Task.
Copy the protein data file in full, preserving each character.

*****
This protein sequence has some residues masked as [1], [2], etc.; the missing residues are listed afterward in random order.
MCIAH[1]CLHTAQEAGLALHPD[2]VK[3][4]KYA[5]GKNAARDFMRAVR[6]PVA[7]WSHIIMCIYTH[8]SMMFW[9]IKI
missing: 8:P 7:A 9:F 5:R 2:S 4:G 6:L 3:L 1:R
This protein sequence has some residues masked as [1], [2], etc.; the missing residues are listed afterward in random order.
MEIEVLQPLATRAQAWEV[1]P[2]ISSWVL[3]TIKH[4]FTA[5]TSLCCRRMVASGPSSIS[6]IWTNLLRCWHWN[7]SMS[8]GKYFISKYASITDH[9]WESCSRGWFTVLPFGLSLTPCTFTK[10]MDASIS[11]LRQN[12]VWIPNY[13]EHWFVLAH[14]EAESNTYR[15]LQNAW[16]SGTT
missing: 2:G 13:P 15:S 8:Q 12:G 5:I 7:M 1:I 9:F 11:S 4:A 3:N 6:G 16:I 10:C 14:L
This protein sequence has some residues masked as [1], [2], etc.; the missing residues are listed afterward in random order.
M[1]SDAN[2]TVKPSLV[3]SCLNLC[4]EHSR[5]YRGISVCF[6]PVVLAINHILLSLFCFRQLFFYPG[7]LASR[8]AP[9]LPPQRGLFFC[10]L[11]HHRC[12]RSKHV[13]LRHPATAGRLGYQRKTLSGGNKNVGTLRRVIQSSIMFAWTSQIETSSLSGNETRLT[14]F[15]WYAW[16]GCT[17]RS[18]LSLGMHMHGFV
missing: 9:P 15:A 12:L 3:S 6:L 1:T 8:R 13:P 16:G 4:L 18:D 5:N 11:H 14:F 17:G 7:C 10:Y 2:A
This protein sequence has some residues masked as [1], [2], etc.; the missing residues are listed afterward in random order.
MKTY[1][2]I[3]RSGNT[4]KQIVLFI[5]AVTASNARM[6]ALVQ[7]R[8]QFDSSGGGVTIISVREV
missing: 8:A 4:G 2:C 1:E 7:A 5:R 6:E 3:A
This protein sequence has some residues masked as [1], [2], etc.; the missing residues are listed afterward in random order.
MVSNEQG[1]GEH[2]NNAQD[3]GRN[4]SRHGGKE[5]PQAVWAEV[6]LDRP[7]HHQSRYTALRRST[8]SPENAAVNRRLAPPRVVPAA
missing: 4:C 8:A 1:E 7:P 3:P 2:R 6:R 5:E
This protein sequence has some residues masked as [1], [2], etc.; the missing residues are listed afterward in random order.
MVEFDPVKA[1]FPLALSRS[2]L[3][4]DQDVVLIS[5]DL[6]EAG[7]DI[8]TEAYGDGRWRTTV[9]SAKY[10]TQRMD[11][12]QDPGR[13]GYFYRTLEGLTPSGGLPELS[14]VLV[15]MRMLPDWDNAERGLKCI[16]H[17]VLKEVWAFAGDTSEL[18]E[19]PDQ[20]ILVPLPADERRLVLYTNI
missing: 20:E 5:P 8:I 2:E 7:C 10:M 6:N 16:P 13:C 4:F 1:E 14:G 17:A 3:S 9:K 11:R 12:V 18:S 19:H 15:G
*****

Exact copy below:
This protein sequence has some residues masked as [1], [2], etc.; the missing residues are listed afterward in random order.
MCIAH[1]CLHTAQEAGLALHPD[2]VK[3][4]KYA[5]GKNAARDFMRAVR[6]PVA[7]WSHIIMCIYTH[8]SMMFW[9]IKI
missing: 8:P 7:A 9:F 5:R 2:S 4:G 6:L 3:L 1:R
This protein sequence has some residues masked as [1], [2], etc.; the missing residues are listed afterward in random order.
MEIEVLQPLATRAQAWEV[1]P[2]ISSWVL[3]TIKH[4]FTA[5]TSLCCRRMVASGPSSIS[6]IWTNLLRCWHWN[7]SMS[8]GKYFISKYASITDH[9]WESCSRGWFTVLPFGLSLTPCTFTK[10]MDASIS[11]LRQN[12]VWIPNY[13]EHWFVLAH[14]EAESNTYR[15]LQNAW[16]SGTT
missing: 2:G 13:P 15:S 8:Q 12:G 5:I 7:M 1:I 9:F 11:S 4:A 3:N 6:G 16:I 10:C 14:L
This protein sequence has some residues masked as [1], [2], etc.; the missing residues are listed afterward in random order.
M[1]SDAN[2]TVKPSLV[3]SCLNLC[4]EHSR[5]YRGISVCF[6]PVVLAINHILLSLFCFRQLFFYPG[7]LASR[8]AP[9]LPPQRGLFFC[10]L[11]HHRC[12]RSKHV[13]LRHPATAGRLGYQRKTLSGGNKNVGTLRRVIQSSIMFAWTSQIETSSLSGNETRLT[14]F[15]WYAW[16]GCT[17]RS[18]LSLGMHMHGFV
missing: 9:P 15:A 12:L 3:S 6:L 1:T 8:R 13:P 16:G 4:L 18:D 5:N 11:H 14:F 17:G 7:C 10:Y 2:A
This protein sequence has some residues masked as [1], [2], etc.; the missing residues are listed afterward in random order.
MKTY[1][2]I[3]RSGNT[4]KQIVLFI[5]AVTASNARM[6]ALVQ[7]R[8]QFDSSGGGVTIISVREV
missing: 8:A 4:G 2:C 1:E 7:A 5:R 6:E 3:A
This protein sequence has some residues masked as [1], [2], etc.; the missing residues are listed afterward in random order.
MVSNEQG[1]GEH[2]NNAQD[3]GRN[4]SRHGGKE[5]PQAVWAEV[6]LDRP[7]HHQSRYTALRRST[8]SPENAAVNRRLAPPRVVPAA
missing: 4:C 8:A 1:E 7:P 3:P 2:R 6:R 5:E
This protein sequence has some residues masked as [1], [2], etc.; the missing residues are listed afterward in random order.
MVEFDPVKA[1]FPLALSRS[2]L[3][4]DQDVVLIS[5]DL[6]EAG[7]DI[8]TEAYGDGRWRTTV[9]SAKY[10]TQRMD[11][12]QDPGR[13]GYFYRTLEGLTPSGGLPELS[14]VLV[15]MRMLPDWDNAERGLKCI[16]H[17]VLKEVWAFAGDTSEL[18]E[19]PDQ[20]ILVPLPADERRLVLYTNI
missing: 20:E 5:P 8:I 2:E 7:C 10:M 6:N 16:P 13:C 4:F 1:E 14:G 17:A 3:S 9:K 11:R 12:V 18:S 19:H 15:G